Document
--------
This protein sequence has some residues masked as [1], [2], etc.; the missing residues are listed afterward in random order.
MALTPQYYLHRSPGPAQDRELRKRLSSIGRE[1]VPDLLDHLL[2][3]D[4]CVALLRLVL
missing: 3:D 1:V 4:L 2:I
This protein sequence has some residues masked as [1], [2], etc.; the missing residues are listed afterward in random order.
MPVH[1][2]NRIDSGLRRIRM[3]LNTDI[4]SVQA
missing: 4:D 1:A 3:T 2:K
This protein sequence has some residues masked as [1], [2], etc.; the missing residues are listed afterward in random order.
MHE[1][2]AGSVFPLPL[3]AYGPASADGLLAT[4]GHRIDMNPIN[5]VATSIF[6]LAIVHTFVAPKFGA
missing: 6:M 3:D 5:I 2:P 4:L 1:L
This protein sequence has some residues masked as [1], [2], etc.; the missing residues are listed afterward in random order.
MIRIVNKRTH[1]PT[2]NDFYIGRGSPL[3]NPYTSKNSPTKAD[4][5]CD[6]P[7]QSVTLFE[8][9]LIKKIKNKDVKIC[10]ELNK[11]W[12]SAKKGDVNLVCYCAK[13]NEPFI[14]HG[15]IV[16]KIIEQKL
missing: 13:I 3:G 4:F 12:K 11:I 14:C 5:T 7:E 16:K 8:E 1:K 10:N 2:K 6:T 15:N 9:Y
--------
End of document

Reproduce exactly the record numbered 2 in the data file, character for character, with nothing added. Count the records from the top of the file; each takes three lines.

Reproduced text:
This protein sequence has some residues masked as [1], [2], etc.; the missing residues are listed afterward in random order.
MPVH[1][2]NRIDSGLRRIRM[3]LNTDI[4]SVQA
missing: 4:D 1:A 3:T 2:K